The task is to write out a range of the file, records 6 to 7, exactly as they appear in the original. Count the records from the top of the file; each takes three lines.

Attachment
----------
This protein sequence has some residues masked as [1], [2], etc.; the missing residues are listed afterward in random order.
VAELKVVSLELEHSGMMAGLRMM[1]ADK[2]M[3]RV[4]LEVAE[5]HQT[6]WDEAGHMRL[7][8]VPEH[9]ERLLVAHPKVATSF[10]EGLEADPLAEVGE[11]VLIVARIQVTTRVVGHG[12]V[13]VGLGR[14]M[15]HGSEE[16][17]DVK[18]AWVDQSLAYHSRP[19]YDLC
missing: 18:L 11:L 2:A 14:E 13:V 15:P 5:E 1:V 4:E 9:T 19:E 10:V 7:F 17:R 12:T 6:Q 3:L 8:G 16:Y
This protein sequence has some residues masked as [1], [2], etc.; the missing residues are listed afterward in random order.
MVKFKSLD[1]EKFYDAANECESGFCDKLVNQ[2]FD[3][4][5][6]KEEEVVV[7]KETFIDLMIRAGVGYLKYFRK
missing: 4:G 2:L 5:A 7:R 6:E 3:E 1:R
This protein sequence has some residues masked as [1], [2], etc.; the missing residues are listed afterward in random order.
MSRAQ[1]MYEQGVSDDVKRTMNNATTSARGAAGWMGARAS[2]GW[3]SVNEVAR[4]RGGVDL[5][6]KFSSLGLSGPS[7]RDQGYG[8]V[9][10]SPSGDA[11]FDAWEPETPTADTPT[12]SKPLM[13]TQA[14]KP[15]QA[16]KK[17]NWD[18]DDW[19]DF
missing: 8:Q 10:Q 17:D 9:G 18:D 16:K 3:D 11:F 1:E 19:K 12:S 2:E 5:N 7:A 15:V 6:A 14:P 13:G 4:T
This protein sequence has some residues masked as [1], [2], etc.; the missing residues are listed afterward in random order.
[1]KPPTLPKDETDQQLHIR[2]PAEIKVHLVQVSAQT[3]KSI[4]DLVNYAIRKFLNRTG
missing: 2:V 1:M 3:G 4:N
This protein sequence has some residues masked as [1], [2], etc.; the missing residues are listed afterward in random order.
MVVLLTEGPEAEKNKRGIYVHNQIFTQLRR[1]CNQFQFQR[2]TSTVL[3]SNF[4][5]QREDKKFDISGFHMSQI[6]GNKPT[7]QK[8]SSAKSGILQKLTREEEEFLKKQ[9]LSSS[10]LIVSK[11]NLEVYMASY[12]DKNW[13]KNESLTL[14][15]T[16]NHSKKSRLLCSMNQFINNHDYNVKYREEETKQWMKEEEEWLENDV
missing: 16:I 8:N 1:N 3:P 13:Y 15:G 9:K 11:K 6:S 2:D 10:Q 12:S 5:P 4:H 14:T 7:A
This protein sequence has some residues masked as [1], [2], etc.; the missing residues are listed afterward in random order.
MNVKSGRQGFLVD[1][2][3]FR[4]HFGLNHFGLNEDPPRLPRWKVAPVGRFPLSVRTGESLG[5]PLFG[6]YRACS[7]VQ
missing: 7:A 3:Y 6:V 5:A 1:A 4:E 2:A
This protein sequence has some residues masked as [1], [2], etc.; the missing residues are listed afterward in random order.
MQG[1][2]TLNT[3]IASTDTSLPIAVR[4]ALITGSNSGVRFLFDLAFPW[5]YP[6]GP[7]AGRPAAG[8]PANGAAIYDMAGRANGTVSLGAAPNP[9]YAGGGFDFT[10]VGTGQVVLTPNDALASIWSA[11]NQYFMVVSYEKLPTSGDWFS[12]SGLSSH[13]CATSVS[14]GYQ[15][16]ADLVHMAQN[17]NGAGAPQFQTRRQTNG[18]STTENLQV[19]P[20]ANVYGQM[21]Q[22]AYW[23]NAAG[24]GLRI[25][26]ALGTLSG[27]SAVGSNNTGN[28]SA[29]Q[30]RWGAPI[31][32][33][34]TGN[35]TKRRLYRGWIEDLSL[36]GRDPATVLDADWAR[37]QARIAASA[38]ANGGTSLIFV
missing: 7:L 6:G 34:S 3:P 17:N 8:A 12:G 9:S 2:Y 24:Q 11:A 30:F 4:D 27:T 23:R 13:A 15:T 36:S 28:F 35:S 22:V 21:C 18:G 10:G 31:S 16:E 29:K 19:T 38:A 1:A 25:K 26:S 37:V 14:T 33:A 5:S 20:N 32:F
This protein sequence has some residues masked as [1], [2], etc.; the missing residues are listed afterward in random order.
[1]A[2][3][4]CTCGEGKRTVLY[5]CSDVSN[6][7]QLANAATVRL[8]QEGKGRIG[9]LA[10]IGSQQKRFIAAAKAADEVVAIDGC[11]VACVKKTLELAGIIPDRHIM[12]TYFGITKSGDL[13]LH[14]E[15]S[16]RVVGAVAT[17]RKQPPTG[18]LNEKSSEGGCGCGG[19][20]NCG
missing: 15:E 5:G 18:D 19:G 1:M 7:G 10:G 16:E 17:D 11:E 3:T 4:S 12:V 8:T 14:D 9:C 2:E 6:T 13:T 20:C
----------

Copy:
This protein sequence has some residues masked as [1], [2], etc.; the missing residues are listed afterward in random order.
MNVKSGRQGFLVD[1][2][3]FR[4]HFGLNHFGLNEDPPRLPRWKVAPVGRFPLSVRTGESLG[5]PLFG[6]YRACS[7]VQ
missing: 7:A 3:Y 6:V 5:A 1:A 4:E 2:A
This protein sequence has some residues masked as [1], [2], etc.; the missing residues are listed afterward in random order.
MQG[1][2]TLNT[3]IASTDTSLPIAVR[4]ALITGSNSGVRFLFDLAFPW[5]YP[6]GP[7]AGRPAAG[8]PANGAAIYDMAGRANGTVSLGAAPNP[9]YAGGGFDFT[10]VGTGQVVLTPNDALASIWSA[11]NQYFMVVSYEKLPTSGDWFS[12]SGLSSH[13]CATSVS[14]GYQ[15][16]ADLVHMAQN[17]NGAGAPQFQTRRQTNG[18]STTENLQV[19]P[20]ANVYGQM[21]Q[22]AYW[23]NAAG[24]GLRI[25][26]ALGTLSG[27]SAVGSNNTGN[28]SA[29]Q[30]RWGAPI[31][32][33][34]TGN[35]TKRRLYRGWIEDLSL[36]GRDPATVLDADWAR[37]QARIAASA[38]ANGGTSLIFV
missing: 7:L 6:G 34:S 3:P 17:N 8:A 12:G 9:S 2:Y 24:Q 11:A 30:F 4:D 27:T 23:R 13:A 15:T 36:S 28:F 35:S 22:V 21:C 18:G 10:G 31:S 16:E 29:K 19:T 38:A 1:A 25:K 26:S 37:V 14:T 33:A 5:S 20:N 32:F